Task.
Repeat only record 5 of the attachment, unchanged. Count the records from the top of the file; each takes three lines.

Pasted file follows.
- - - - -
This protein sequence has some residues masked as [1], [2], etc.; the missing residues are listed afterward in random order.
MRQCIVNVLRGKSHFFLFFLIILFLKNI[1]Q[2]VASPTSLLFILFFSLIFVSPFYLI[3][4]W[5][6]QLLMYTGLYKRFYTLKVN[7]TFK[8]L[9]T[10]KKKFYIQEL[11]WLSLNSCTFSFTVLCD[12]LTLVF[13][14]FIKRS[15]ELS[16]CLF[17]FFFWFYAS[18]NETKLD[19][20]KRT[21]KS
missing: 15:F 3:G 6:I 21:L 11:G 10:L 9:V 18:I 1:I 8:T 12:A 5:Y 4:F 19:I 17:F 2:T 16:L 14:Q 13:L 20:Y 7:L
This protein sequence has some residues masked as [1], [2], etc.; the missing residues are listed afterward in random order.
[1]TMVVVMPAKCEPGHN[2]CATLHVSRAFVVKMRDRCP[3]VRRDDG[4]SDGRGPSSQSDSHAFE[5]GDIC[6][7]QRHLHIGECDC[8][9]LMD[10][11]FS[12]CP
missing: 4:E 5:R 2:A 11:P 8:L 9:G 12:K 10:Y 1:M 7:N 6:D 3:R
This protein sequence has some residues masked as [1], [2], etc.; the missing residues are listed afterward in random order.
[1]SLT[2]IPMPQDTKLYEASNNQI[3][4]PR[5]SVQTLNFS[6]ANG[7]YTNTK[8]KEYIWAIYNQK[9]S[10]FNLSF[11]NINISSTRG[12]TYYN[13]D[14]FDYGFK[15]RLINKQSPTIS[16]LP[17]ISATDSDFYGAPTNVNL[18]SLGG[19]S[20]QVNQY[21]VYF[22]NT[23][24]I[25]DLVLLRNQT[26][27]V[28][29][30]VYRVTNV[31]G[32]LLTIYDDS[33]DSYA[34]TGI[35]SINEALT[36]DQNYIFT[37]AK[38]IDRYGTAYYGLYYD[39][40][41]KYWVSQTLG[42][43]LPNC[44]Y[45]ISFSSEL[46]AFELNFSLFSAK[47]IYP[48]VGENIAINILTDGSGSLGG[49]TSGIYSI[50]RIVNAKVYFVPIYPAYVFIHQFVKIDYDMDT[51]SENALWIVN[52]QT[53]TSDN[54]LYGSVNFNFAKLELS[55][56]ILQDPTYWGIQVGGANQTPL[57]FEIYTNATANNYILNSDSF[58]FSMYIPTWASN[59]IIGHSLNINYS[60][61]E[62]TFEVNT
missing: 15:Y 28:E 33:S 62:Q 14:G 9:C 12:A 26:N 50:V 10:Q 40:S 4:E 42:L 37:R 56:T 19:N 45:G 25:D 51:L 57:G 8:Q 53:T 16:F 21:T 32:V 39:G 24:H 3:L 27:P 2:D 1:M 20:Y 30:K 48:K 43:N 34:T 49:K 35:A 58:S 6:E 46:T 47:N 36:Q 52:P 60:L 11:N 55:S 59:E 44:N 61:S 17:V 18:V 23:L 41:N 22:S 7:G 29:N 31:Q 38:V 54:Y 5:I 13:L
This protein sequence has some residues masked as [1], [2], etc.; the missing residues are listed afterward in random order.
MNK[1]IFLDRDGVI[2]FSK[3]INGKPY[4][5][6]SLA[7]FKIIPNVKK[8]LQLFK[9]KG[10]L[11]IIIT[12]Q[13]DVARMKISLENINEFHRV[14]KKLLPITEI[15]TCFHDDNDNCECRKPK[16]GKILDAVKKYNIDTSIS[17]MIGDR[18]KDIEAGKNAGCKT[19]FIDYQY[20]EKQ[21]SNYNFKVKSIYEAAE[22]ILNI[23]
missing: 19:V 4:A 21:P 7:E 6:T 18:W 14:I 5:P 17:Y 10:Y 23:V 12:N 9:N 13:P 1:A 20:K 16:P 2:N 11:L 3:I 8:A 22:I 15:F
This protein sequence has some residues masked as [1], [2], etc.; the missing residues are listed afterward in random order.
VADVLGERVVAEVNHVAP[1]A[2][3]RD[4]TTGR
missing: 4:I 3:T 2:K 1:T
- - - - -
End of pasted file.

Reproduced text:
This protein sequence has some residues masked as [1], [2], etc.; the missing residues are listed afterward in random order.
VADVLGERVVAEVNHVAP[1]A[2][3]RD[4]TTGR
missing: 4:I 3:T 2:K 1:T